Using deductive logic and relying on rather high probabilities (certainty is impossible in this realm) we come up with this scenario from the above: Igantius quoted Matt and Luke (and John) at the very beginning of the second century. Matt and Luke must have been written NO LATER THAN the very end of the first century since we must account for at least a few years for both gospels of Matt and Luke to circulate to Ignatius. Since Matt and Luke used Mark as a source we need to push Mark earlier to account for Mark’s circulation needed for both Matt and Luke to acquire it.

There are other arguments to date Mark to the first century, but I think once its been established that Mark was written before Matt and Luke we are safe to say that Mark was written in the first century. Narrowing it down further would require a lot more time and effort of which I’m lacking. For further citations of the New Testament in the early church Fathers, you can go here:
http://shell5.ba.best.com/~gdavis/ntcanon/tablex.htm


Peace,

Polycarp
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Old 08-06-2001, 07:51 PM   #17
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Quote:
Originally posted by TollHouse:

Excellent! Then it will take little effort on your part to display a couple more of them here, no?

You are correct, TollHouse. Very little effort indeed is required for such a task.

Mistake #3: The key other papyri are a few pages dated c.200 with only 2 whole chapters known before the manuscripts of c.300 and later.

Depending on which textual critic you ask, there are between 40-80 New Testament manuscripts (including books other than the gospels) dating from circa 300 C.E. or earlier, some of the manuscripts include copies of multiple New Testament books. For example, manuscript P45 has sections of Matthew, Mark, Luke, John, and Acts. It is dated to the third century. P66 dates to around 200 C.E. (or earlier) and contains almost the complete gospel of John. P75 dates to around 200 C.E. and includes major portions of Luke and John. I could go on with further examples, but it is a blatant error to claim that there are only 2 whole chapters from the gospel papyri that date to pre-300 C.E. If you’ll provide me with a name of a reputable textual critic that will support the claim made by the creator of the website under discussion, then I’m afraid I’ll have to tell you that you’re mistaken. You won’t find one. Please prove me wrong.

Mistake #4: No historical evidence for the events in the Gospel exists, Some of the background events and persons in the NT are historical.

Either the writer of this statement is unfamiliar with the laws of logic, or else they must form their historical beliefs without regard to “historical evidence”. Read their statement closely… No evidence exists for Gospel events, BUT yet “some of the background events and persons in the NT are historical.” Huh?

So now background events are not “events”? Somebody needs to help the author of this statement with their logic or grammar. Or maybe they’re one of those people who doesn’t need evidence to believe things. They just decree which events are historical and which are not.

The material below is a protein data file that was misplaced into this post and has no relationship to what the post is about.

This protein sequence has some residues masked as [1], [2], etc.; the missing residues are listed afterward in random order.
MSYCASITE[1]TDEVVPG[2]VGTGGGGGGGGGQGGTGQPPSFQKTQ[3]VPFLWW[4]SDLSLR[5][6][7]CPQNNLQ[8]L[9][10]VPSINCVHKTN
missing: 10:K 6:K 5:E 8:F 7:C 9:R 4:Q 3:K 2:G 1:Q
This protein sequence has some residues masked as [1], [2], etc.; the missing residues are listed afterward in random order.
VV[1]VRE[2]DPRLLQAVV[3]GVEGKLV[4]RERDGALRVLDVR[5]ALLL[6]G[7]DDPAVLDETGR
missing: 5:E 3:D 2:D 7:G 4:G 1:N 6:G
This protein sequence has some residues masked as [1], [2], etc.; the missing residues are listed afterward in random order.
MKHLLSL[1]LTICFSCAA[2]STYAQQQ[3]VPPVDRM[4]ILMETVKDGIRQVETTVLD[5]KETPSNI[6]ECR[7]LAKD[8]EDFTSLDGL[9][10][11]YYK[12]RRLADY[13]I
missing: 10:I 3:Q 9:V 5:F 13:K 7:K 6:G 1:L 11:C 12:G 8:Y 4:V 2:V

Mistake #5: Ignatius wrote eight letters showing no knowledge of the Gospels, but mentioning some of the Gospel events.

Somebody help this guy. First of all, Ignatius only wrote seven letters, but that’s a minor issue. This guy’s saying that Ignatius showed “no knowledge of the Gospels”, but mentioned “some of the Gospel events”. Hello? He is having is cake and trying to eat it, too. So we’re supposed to believe that the events in the gospels are mythical and they never happened. Somehow, Ignatius mentions some of the gospel events, but he has NO knowledge of the Gospels. If the events were mythical and the only source we have for the myths are the gospels, then how does this guy think Ignatius knew some of the gospel events? Gimme a break. This guy’s talkin’ out of both sides of his mouth. It’s hilarious.


Peace,

Polycarp
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Old 08-06-2001, 10:13 PM   #18
James Still
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Quote:
Papias gives the names of two evangelists. Papias is from the early second century. You can try an end-around by claiming that Papias is talking about a different writing than the gospel of Mark when he refers to a writing of Mark’s, but you have absolutely no evidence to support the view that there were different versions of Mark floating around. His reference to Matthew is cryptic, I’ll grant that much. However, he is clearly referring to the authors of two well-known writings within Christianity. Common sense tells us that he is talking about the gospels of Matthew and Mark.
Not to nitpick but your confidence should be tempered with appropriate qualifications. It is far from clear that Papias' use of logion in reference to Matthew or his reference to Mark as Peter's interpreter refer to our canonical Matthew and Mark, respectively. The gospel message (both oral and later written) was fluid and dynamic well into the second century.
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Old 08-06-2001, 10:50 PM   #19
Peter Kirby
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Quote:
Originally posted by Polycarp:
<STRONG>[b]